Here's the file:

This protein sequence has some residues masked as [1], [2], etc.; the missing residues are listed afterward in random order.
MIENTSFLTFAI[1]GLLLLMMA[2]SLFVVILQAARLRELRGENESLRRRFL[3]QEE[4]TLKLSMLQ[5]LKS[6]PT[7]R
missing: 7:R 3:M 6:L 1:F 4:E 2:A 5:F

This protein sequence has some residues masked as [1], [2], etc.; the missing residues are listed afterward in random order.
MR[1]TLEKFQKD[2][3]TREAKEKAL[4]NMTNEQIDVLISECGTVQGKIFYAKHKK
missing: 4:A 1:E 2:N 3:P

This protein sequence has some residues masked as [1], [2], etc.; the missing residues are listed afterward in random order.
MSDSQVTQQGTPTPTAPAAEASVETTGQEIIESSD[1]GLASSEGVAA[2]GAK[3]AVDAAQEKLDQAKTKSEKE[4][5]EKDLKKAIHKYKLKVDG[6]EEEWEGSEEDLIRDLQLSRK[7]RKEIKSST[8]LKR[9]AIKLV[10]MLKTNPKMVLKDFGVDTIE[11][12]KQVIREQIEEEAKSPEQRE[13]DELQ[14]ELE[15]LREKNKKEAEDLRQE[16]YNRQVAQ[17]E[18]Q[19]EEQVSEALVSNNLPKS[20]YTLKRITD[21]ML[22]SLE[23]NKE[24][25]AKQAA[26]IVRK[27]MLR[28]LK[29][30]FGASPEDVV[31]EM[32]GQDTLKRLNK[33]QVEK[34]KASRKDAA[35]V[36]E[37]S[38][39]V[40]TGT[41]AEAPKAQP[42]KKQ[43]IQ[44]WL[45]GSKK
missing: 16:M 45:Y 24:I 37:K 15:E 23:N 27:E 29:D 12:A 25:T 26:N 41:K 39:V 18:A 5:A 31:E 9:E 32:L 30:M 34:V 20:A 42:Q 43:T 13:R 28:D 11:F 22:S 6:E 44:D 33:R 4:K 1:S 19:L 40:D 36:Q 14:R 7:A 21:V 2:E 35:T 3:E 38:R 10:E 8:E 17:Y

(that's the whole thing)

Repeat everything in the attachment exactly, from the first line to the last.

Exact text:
This protein sequence has some residues masked as [1], [2], etc.; the missing residues are listed afterward in random order.
MIENTSFLTFAI[1]GLLLLMMA[2]SLFVVILQAARLRELRGENESLRRRFL[3]QEE[4]TLKLSMLQ[5]LKS[6]PT[7]R
missing: 7:R 3:M 6:L 1:F 4:E 2:A 5:F

This protein sequence has some residues masked as [1], [2], etc.; the missing residues are listed afterward in random order.
MR[1]TLEKFQKD[2][3]TREAKEKAL[4]NMTNEQIDVLISECGTVQGKIFYAKHKK
missing: 4:A 1:E 2:N 3:P

This protein sequence has some residues masked as [1], [2], etc.; the missing residues are listed afterward in random order.
MSDSQVTQQGTPTPTAPAAEASVETTGQEIIESSD[1]GLASSEGVAA[2]GAK[3]AVDAAQEKLDQAKTKSEKE[4][5]EKDLKKAIHKYKLKVDG[6]EEEWEGSEEDLIRDLQLSRK[7]RKEIKSST[8]LKR[9]AIKLV[10]MLKTNPKMVLKDFGVDTIE[11][12]KQVIREQIEEEAKSPEQRE[13]DELQ[14]ELE[15]LREKNKKEAEDLRQE[16]YNRQVAQ[17]E[18]Q[19]EEQVSEALVSNNLPKS[20]YTLKRITD[21]ML[22]SLE[23]NKE[24][25]AKQAA[26]IVRK[27]MLR[28]LK[29][30]FGASPEDVV[31]EM[32]GQDTLKRLNK[33]QVEK[34]KASRKDAA[35]V[36]E[37]S[38][39]V[40]TGT[41]AEAPKAQP[42]KKQ[43]IQ[44]WL[45]GSKK
missing: 16:M 45:Y 24:I 37:K 15:E 23:N 27:E 29:D 12:A 25:T 26:N 41:K 39:V 18:A 5:A 31:E 9:E 32:L 30:M 34:V 20:A 42:Q 43:T 13:R 28:D 11:F 22:S 6:E 44:D 33:R 4:K 1:S 19:L 40:D 36:Q 14:R 7:A 21:V 2:E 35:T 3:E 38:R 10:E 8:E 17:Y